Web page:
how Warren Buffett and his magic works
rule no. 1: never lose money. rule no. 2: never forget rule no.1.
it is probably the most popular thing that Warren Buffet has said. this and that his favourite holding period is forever.
but there is more nuance to Buffet than just these catchphrases. after all, you don’t get to a net worth of over $100 billion with just that.
to understand how Buffett did it, it is important to understand who Buffett is. Buffett’s claim to fame has been finding diamonds in the rough. his thesis has been on identifying undervalued stocks and doubling down on them. some of his earlier investments identify how he managed to do it. just a few examples of his earliest bets: The Washington Post, Coca Cola, Walmart, and Gillette. he is not in favour of diversifying his stock options to reduce the risk either. or like he puts it, “risk comes from not knowing what you are doing.”
how did he find these sure things? his letter to his shareholders in 1976 holds some clues. in it he said he would invest in very few companies but invest in them with the same due diligence as if he was acquiring the entire company. he would look at four major factors while choosing his investments.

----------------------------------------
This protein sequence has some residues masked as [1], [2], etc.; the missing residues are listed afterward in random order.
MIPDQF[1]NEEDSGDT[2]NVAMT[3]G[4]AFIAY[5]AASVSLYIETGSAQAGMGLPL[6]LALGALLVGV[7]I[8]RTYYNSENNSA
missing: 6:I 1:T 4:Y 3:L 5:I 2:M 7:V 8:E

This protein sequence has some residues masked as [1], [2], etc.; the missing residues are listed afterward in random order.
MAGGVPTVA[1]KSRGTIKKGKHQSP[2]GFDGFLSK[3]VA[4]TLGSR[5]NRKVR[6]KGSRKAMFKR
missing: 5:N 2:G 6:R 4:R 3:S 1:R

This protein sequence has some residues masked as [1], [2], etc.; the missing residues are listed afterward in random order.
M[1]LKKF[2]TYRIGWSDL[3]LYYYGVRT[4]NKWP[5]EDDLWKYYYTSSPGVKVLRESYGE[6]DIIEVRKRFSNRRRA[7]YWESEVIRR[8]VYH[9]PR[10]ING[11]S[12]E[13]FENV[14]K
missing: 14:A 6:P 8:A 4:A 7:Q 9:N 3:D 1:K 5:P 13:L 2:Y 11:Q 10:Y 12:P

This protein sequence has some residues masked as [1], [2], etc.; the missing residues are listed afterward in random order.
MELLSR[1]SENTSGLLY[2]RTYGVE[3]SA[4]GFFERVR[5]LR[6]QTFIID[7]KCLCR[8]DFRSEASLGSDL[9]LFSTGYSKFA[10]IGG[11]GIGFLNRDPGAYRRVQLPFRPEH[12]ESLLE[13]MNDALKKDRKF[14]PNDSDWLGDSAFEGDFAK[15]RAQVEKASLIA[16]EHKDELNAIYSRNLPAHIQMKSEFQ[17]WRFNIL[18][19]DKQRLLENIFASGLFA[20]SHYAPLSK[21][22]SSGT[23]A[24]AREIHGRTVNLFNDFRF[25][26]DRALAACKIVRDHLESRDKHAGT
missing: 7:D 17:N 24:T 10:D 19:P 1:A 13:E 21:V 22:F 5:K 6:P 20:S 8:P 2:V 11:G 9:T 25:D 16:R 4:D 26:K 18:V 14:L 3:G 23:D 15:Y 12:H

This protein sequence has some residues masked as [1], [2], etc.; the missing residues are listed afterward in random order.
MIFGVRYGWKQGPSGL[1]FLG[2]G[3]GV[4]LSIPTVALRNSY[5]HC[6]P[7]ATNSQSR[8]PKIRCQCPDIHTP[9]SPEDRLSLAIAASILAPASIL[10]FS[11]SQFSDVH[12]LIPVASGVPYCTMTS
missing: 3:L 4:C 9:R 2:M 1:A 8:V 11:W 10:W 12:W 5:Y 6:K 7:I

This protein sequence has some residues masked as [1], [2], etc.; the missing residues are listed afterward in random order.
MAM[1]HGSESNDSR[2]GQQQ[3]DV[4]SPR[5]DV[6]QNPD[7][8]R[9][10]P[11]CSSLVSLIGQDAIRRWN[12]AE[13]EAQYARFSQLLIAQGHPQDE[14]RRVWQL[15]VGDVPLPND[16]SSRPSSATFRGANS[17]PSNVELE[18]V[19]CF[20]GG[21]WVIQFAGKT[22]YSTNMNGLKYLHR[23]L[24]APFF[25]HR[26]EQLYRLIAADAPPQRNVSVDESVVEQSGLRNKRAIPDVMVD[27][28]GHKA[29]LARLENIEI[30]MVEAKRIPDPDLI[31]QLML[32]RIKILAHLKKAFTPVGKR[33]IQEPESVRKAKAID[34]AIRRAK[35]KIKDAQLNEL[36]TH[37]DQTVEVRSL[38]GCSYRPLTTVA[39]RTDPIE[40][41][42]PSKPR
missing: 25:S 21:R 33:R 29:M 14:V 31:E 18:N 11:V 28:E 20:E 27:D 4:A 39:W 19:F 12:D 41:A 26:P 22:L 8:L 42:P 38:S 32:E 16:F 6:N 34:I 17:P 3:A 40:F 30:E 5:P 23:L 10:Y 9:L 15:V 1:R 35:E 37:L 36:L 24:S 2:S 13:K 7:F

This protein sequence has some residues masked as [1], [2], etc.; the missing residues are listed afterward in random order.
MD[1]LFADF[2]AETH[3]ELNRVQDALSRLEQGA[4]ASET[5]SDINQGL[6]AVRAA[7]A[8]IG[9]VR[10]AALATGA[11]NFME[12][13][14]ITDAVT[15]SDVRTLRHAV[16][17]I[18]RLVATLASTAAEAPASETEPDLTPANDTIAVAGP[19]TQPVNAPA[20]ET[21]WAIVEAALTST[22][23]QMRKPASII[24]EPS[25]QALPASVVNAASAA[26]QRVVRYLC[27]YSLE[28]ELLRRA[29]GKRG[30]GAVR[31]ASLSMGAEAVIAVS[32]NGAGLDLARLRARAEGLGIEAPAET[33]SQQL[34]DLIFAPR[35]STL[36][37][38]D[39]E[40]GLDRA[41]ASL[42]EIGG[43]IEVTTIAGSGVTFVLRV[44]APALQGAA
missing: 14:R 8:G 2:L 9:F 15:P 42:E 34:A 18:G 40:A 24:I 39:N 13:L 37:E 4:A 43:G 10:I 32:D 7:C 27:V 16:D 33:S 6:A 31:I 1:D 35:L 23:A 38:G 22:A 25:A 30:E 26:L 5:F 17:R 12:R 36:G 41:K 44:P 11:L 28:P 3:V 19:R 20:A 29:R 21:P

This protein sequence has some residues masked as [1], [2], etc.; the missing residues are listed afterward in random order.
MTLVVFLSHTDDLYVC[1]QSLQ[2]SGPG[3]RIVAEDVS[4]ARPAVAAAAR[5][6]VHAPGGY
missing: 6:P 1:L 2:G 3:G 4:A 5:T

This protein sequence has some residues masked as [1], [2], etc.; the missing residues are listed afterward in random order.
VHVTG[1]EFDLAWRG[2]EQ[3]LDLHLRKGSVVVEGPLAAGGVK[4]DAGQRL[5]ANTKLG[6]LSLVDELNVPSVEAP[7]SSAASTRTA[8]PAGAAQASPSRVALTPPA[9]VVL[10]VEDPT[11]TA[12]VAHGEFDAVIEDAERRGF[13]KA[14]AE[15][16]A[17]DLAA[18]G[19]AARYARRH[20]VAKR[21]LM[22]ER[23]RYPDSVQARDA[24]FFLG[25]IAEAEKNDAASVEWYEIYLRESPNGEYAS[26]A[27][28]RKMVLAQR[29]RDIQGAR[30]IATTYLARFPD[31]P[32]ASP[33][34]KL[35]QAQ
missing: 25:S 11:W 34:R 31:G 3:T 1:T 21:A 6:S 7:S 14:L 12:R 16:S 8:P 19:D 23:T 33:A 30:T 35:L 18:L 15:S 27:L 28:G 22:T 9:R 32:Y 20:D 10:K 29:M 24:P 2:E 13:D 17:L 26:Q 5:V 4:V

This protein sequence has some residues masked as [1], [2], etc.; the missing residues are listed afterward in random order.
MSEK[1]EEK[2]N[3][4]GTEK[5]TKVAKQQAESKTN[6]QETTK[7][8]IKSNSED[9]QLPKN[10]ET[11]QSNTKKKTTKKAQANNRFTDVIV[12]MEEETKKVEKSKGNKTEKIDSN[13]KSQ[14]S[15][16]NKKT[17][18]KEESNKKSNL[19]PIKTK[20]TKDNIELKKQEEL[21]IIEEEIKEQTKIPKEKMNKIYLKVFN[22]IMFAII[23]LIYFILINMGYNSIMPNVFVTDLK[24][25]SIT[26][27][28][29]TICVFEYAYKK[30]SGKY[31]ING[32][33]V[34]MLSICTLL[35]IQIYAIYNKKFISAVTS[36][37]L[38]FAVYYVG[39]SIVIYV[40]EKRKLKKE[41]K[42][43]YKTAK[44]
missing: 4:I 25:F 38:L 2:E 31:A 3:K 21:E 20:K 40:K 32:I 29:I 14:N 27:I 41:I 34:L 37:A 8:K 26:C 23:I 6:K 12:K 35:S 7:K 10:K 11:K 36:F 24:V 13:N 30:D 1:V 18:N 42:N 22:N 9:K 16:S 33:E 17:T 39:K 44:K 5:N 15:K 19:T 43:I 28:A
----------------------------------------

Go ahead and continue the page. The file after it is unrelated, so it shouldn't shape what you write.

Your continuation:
1) favourable long-term economic characteristics.
2) competent and honest management.
3) the purchase price should be attractive when measured against the value to a private owner.
4) a familiar industry in which he would feel competent to judge the performance of the company.
this is where some of Buffet’s magic lies. understand the sector, understand the company, and be aware of the economic climate.
but this is hard. even the Oracle of Omaha (as he is popularly known) has gotten things wrong. remember his rule no. 1? during the 2008 financial crisis he personally lost around $25 billion. but he has made all of it back, and all he did was follow the same principles. it boils down to patience and courage. in Buffett’s own words, “the stock market is designed to transfer money from the active to the patient.”